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PAGE 5

Jonathan Swift
by [?]

Let us accept the work of genius as we find it; not bemoaning because it is not better, but giving thanks because it is so good.

* * * * *

Well-fed, rollicking priest is Father O’Toole of Dublin, with a big, round face, a double chin, and a brogue that you can cut with a knife.

My letter of introduction from Monseigneur Satolli caused him at once to bring in a large, suspicious, black bottle and two glasses. Then we talked–talked of Ireland’s wrongs and woman’s rights, and of all the Irishmen in America whom I was supposed to know. We spoke of the illustrious Irishmen who had passed on, and I mentioned a name that caused the holy father to spring from his chair in indignation.

“Shwift is it! Shwift! No, me lad, don’t go near him! He was the divil’s own, the very worsht that ever followed the swish of a petticoat. No, no; if ye go to his grave it’ll bring ye bad luck for a year. It’s Tom Moore ye want–Tom was the bye. Arrah! now, and it’s meself phat’ll go wid ye.”

And so the reverend father put on a long, black coat and his Saint Patrick’s Day hat, and we started. We were met at the gate by a delegation of “shpalpeens” that had located me on the inside of the house and were lying in wait.

All American travelers in Ireland are supposed to be millionaires, and this may possibly explain the lavish attention that is often tendered them. At any rate, various members of the delegation wished “long life to the iligant ‘merican gintleman,” and hinted in terms unmistakable that pence would be acceptable. The holy father applied his cane vigorously to the ragged rears of the more presumptuous, and bade them begone, but still they followed and pressed close about.

“Here, I’ll show you how to get rid of the dirty gang,” said his holiness. “Have ye a penny, I don’t know?”

I produced a handful of small change, which the father immediately took and tossed into the street. Instantly there was a heterogeneous mass of young Hibernians piled up in the dirt in a grand struggle for spoils. It reminded me of football incidents I had seen at fair Harvard. In the meantime, we escaped down a convenient alley and crossed the River Liffey to Old Dublin; inside the walls of the old city, through crooked lanes and winding streets that here and there showed signs of departed gentility, where now was only squalor, want and vice, until we came to Number Twelve Angier Street, a quaint, three-story brick building now used as a “public.” In the wall above the door is a marble slab with this inscription: “Here was born Thomas Moore, on the Twenty-eighth day of May, Seventeen Hundred Seventy-eight.” Above this in a niche is a bust of the poet.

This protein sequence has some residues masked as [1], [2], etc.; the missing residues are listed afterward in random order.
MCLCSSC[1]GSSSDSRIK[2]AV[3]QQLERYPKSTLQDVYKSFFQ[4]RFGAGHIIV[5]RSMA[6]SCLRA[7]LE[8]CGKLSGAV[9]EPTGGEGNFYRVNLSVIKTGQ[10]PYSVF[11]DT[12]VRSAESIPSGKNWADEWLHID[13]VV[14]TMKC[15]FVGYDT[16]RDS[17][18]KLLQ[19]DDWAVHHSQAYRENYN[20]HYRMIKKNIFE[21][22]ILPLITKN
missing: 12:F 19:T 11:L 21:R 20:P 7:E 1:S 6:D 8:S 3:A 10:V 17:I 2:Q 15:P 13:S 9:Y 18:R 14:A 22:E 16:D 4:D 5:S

Tom’s father was a worthy greengrocer who, according to the author of “Lalla Rookh,” always gave good measure and full count. It was ever a cause of regret to the elder Moore that his son did not show sufficient capacity to be trusted safely with the business.

The upper rooms of the house were shown to us by an obliging landlady. Father O’Toole had been here before, and led the way to a snug little chamber and explained that in this room the future poet of Ireland was found under one of his father’s cabbage-leaves.

We descended to the neat little barroom with its sanded floor and polished glassware and shining brass. The holy father ordered ‘arf-and-‘arf at my expense and recited one of Moore’s ballads. The landlady then gave us Byron’s “Here’s a Health to Thee, Tom Moore.” A neighbor came in. Then we had more ballads, more ‘arf-and-‘arf, a selection from “Lalla Rookh,” and various tales of the poet’s early life, which possibly would be hard to verify.